These were they who supported the Apostles. These were they who were in the upper room on the day of Pentecost. These were they who worked so diligently, some to the point of sacrificing their lives, to spread the message of the Gospel. These were they who were on fire for Christ. These were they to whom we look to be, or we should look to be, examples.
Who were they? Their names don’t matter. They lived 2000 years ago and they are lost to us. In 2000 years, in 100 years, most of our names will be lost. But what matters is what won’t be lost. What matters is what we do and say and proclaim, so that those who come after us will know, will experience, will be able to live, the truth and the joy of the Gospel.
My dear friends, we do not live in a vacuum. Everything that we do, everything that we say, has an effect on someone. And that someone has an effect on someone else. We see this everyday of our lives. You hear of things ‘going viral’ on the internet. Someone had to start it. Some ONE posted something that was liked….and liked….and shared and shared and shared. Is this not what those 120 people in the upper room did? Is this not what we are called to do?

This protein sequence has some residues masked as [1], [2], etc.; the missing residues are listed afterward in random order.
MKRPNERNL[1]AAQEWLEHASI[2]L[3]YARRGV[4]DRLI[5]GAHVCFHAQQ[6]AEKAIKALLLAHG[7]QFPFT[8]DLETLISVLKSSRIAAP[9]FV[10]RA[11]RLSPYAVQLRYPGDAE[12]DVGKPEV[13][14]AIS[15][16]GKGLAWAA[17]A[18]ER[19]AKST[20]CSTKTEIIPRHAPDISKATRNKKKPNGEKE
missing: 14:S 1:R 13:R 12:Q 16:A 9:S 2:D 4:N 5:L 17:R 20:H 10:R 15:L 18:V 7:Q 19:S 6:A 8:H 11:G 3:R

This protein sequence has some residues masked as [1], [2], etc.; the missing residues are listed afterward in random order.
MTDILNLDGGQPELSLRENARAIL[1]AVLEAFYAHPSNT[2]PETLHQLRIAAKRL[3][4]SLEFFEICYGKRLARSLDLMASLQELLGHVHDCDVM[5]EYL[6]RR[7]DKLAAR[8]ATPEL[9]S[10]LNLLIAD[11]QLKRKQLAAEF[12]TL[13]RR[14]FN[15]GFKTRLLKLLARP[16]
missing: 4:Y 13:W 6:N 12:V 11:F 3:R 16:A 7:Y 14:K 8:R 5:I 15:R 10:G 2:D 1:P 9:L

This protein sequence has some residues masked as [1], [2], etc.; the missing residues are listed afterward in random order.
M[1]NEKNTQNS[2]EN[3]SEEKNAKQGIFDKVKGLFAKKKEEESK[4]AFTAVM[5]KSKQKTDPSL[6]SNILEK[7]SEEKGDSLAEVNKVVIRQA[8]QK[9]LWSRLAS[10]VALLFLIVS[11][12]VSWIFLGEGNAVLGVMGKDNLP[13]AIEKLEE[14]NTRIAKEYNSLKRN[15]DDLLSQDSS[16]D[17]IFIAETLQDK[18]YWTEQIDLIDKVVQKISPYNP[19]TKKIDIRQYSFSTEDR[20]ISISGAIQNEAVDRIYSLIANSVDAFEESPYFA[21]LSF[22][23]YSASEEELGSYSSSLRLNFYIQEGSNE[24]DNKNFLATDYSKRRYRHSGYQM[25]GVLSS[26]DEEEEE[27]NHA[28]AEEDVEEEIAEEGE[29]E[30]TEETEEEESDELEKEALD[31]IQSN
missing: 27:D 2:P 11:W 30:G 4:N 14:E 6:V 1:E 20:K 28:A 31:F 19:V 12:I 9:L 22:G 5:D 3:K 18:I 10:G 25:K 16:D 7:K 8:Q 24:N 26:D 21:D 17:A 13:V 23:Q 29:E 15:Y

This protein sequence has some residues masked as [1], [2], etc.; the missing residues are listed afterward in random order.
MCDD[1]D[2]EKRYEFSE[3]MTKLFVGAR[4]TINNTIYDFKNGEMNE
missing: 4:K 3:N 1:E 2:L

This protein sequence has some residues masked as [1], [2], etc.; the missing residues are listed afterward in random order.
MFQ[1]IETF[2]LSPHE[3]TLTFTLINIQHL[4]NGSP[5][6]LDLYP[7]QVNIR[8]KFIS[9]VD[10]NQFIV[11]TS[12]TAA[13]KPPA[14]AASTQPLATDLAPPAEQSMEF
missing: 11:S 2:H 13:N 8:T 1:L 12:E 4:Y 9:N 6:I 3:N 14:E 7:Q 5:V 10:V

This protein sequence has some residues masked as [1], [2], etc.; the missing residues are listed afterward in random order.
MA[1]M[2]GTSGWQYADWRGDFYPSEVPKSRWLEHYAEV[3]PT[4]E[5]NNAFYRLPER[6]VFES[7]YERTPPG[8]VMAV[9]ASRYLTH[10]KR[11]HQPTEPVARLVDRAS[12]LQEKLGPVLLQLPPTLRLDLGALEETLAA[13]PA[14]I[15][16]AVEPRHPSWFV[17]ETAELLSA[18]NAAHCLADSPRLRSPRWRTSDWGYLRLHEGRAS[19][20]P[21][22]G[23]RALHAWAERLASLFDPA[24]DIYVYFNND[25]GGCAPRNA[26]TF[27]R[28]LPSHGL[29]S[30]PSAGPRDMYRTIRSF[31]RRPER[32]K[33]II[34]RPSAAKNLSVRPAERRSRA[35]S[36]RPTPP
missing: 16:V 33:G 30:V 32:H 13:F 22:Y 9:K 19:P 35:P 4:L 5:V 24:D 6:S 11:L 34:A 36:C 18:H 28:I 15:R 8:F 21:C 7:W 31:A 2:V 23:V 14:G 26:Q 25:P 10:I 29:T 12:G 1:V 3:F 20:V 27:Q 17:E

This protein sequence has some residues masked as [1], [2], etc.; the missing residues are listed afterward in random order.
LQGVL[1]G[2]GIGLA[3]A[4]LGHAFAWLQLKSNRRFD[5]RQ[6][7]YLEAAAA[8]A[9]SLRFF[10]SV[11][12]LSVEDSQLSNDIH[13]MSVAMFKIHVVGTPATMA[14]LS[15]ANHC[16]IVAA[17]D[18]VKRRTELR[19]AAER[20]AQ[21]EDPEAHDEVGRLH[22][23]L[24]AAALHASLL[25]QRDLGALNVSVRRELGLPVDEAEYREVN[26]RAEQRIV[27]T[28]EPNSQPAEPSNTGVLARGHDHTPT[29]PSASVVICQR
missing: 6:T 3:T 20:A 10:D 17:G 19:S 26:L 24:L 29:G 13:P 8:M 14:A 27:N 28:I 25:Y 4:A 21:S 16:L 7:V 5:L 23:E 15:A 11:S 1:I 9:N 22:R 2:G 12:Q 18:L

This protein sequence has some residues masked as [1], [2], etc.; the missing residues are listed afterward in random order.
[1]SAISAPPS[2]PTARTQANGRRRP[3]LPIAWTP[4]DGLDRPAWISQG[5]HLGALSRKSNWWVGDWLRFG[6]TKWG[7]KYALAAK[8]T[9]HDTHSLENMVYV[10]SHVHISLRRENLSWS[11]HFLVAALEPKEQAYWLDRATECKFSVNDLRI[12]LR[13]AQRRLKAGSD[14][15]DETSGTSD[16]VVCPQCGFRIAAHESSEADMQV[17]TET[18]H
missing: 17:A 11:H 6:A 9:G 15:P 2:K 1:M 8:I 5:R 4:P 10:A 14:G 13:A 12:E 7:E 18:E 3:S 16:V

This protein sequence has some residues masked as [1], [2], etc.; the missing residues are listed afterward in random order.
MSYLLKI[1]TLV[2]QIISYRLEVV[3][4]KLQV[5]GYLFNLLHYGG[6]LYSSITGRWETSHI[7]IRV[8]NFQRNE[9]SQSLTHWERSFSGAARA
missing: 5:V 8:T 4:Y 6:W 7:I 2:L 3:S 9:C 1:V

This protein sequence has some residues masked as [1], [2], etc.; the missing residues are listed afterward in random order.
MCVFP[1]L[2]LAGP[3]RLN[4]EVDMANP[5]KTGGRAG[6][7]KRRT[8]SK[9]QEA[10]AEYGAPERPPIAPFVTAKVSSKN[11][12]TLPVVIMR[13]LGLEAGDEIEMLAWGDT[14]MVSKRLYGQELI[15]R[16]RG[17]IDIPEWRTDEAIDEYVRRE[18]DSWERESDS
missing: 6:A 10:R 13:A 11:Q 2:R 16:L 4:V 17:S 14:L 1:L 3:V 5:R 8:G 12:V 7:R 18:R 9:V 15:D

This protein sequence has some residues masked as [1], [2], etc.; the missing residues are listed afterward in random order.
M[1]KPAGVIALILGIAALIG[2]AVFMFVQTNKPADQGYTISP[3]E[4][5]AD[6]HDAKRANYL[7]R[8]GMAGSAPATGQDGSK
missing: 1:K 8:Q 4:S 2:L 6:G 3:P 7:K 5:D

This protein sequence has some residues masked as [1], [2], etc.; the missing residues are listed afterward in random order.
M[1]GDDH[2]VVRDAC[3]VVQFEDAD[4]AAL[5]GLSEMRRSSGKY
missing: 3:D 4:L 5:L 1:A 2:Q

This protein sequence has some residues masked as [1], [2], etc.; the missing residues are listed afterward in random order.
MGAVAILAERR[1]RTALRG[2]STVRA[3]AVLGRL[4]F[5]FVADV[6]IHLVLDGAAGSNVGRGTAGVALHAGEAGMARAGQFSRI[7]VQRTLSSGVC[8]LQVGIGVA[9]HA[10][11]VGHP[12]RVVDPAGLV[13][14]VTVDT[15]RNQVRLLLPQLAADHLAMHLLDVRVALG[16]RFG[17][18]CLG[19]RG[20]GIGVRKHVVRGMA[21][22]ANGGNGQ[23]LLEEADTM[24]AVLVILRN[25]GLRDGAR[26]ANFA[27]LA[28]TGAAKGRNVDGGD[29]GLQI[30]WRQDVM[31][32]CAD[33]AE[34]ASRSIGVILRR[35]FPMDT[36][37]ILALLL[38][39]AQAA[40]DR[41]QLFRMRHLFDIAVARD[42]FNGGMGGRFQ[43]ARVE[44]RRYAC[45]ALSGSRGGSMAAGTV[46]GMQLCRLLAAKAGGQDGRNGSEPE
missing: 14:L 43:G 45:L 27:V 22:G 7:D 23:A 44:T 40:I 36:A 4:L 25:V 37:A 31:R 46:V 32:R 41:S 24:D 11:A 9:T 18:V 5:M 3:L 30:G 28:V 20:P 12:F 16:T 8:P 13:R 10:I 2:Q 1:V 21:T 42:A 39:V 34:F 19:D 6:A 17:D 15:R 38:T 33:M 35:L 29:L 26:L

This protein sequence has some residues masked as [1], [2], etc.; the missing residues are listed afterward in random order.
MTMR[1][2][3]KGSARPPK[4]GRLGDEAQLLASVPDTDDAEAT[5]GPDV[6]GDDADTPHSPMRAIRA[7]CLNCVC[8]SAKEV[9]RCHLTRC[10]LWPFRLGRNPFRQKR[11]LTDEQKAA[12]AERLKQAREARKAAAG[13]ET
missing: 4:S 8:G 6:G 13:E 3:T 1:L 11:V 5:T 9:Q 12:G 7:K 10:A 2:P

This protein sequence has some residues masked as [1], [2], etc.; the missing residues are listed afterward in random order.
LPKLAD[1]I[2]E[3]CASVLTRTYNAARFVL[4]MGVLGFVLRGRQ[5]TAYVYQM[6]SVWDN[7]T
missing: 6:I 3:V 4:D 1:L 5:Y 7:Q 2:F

In your everyday life, how often do you reference Christ? Now, I’m not talking about quoting Scripture. I’m talking about demonstrating who Christ is, showing the world Christ’s love, his Salvation? What is it that you do, or say, or write, or post, that will touch someone in a way you never imagined? I dare say you will never know. BUT, we all of us need to remember that we DO touch lives, lives we don’t even know exist. We touch lives that are unknown to us. We are touched by people who are unknown to us.
Besides those 100+ folks in the upper room, besides us, how many others have there been? How many saints? How many martyrs? How many unnamed, unwritten about people have left us with the legacy of Our Lord? Revelations 7 tells us: “I beheld, and, lo, a great multitude, which no man could number, of all nations, and kindreds, and people, and tongues, stood before the throne, and before the Lamb, clothed with white robes, and palms in their hands; These are they which came out of great tribulation, and have washed their robes, and made them white in the blood of the Lamb.” The unnamed disciples.
I plan on being in that ‘great multitude.’ I plan on being one of those “unnamed disciples.” Won’t you join me? Won’t you work to spread the love, the message, the salvation of our Lord and Savior? Amen.